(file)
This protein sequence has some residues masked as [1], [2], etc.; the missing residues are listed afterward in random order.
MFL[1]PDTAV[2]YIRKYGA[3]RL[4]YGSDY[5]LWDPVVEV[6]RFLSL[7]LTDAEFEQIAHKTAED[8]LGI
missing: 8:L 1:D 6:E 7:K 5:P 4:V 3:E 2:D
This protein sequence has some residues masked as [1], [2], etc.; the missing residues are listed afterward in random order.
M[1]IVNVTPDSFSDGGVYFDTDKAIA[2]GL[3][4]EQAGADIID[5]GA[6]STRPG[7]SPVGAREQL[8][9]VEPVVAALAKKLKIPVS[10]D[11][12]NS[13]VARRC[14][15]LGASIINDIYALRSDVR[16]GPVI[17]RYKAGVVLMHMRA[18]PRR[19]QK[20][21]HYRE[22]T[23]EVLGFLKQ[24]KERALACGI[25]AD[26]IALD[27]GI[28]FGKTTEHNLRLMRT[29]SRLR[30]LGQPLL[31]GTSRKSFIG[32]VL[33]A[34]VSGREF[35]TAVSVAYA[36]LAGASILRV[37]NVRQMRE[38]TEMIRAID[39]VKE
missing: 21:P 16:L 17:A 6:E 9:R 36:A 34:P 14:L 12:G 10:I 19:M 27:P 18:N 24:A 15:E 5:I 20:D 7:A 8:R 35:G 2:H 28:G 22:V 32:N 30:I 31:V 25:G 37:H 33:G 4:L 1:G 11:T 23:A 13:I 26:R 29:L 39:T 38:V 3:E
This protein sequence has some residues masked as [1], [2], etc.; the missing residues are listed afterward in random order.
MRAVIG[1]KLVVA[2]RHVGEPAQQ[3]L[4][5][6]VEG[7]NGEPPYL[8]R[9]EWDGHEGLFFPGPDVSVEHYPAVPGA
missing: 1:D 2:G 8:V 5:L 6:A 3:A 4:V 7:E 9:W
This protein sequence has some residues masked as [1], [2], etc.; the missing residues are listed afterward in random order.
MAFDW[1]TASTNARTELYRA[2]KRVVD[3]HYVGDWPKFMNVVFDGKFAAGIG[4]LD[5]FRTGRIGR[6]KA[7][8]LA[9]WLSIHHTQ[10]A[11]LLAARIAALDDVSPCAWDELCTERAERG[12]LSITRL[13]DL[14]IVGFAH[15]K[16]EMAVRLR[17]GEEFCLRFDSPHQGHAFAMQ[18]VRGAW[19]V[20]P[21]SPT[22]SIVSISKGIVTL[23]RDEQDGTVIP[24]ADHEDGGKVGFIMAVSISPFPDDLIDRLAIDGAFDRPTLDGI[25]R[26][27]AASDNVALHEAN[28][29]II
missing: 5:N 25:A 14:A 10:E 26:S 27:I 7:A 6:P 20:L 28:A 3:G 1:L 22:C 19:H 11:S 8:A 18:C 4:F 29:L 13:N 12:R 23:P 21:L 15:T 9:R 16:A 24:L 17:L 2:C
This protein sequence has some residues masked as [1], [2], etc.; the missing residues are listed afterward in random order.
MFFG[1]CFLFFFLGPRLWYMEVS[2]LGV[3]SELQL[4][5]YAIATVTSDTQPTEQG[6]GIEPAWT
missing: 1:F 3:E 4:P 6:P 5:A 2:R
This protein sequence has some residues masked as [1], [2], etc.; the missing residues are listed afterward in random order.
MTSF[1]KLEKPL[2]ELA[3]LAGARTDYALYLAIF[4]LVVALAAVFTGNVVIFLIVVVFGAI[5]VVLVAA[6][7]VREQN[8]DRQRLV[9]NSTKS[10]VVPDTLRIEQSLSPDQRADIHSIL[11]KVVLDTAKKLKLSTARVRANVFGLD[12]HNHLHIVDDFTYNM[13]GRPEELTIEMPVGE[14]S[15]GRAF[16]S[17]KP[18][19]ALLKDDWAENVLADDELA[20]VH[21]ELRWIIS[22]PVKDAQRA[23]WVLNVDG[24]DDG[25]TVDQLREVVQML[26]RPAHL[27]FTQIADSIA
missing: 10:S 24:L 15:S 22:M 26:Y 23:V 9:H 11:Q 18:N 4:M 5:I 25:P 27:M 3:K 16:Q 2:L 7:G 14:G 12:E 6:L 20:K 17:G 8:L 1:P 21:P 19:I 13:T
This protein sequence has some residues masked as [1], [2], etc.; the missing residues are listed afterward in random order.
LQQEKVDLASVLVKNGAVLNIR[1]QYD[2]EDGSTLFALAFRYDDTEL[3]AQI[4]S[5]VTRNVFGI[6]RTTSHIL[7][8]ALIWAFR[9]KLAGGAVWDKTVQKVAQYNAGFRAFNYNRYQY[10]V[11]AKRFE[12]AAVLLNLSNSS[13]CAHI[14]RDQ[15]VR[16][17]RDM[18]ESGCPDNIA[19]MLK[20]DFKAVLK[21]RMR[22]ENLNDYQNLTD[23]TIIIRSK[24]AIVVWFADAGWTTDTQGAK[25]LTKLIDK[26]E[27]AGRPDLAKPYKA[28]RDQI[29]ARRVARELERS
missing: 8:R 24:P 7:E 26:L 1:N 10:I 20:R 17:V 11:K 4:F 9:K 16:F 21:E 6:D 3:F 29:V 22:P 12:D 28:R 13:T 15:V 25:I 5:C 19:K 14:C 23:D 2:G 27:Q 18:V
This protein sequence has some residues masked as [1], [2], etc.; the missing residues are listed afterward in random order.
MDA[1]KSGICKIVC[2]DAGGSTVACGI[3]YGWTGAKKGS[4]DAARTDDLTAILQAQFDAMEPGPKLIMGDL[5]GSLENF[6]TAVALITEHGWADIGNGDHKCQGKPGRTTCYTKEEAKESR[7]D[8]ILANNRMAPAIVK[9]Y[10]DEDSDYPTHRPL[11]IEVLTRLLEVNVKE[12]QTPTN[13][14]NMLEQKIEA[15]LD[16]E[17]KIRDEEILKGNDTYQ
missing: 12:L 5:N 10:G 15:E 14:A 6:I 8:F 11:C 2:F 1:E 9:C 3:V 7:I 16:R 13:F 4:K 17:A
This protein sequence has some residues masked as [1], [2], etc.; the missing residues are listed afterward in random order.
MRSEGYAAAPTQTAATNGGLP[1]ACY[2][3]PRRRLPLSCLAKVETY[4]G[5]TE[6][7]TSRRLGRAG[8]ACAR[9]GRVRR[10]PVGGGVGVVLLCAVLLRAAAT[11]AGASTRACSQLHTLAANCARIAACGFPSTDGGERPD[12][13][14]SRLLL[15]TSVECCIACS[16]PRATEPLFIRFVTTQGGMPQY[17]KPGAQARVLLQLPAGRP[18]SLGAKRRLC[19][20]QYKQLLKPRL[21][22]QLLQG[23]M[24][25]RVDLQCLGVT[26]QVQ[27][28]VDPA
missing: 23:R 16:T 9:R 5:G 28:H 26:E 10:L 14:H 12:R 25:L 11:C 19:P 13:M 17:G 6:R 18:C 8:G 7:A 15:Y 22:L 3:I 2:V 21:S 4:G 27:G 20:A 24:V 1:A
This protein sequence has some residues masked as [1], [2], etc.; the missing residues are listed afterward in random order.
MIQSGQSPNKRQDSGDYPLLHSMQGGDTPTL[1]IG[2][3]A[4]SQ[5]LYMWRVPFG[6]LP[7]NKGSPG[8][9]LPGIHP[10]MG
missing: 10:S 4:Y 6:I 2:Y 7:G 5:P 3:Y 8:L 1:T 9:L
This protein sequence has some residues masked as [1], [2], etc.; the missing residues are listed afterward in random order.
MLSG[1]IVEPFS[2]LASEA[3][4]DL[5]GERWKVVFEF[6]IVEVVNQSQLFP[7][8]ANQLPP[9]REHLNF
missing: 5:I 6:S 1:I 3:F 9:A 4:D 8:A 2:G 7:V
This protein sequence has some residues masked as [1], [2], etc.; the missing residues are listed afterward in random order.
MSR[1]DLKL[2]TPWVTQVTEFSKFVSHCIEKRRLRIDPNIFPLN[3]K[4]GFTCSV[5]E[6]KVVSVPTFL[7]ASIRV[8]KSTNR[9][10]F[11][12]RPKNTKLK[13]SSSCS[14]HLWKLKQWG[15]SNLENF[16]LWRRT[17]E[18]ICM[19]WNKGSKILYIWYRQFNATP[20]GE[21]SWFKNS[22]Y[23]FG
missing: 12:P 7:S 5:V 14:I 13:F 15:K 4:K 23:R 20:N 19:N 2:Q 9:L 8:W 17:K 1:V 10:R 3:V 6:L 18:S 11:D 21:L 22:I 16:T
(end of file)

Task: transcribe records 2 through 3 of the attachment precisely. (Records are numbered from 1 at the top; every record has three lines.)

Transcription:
This protein sequence has some residues masked as [1], [2], etc.; the missing residues are listed afterward in random order.
M[1]IVNVTPDSFSDGGVYFDTDKAIA[2]GL[3][4]EQAGADIID[5]GA[6]STRPG[7]SPVGAREQL[8][9]VEPVVAALAKKLKIPVS[10]D[11][12]NS[13]VARRC[14][15]LGASIINDIYALRSDVR[16]GPVI[17]RYKAGVVLMHMRA[18]PRR[19]QK[20][21]HYRE[22]T[23]EVLGFLKQ[24]KERALACGI[25]AD[26]IALD[27]GI[28]FGKTTEHNLRLMRT[29]SRLR[30]LGQPLL[31]GTSRKSFIG[32]VL[33]A[34]VSGREF[35]TAVSVAYA[36]LAGASILRV[37]NVRQMRE[38]TEMIRAID[39]VKE
missing: 21:P 16:L 17:A 6:E 9:R 36:A 34:P 14:L 12:G 10:I 19:M 27:P 18:N 24:A 15:E 5:I 20:D 7:A 8:R 35:G 2:H 28:G 22:V 32:N 30:I 31:V 25:G 37:H 33:G 4:L 1:G 11:T 23:A 13:I 26:R 29:L 39:T 38:V 3:E
This protein sequence has some residues masked as [1], [2], etc.; the missing residues are listed afterward in random order.
MRAVIG[1]KLVVA[2]RHVGEPAQQ[3]L[4][5][6]VEG[7]NGEPPYL[8]R[9]EWDGHEGLFFPGPDVSVEHYPAVPGA
missing: 1:D 2:G 8:V 5:L 6:A 3:A 4:V 7:E 9:W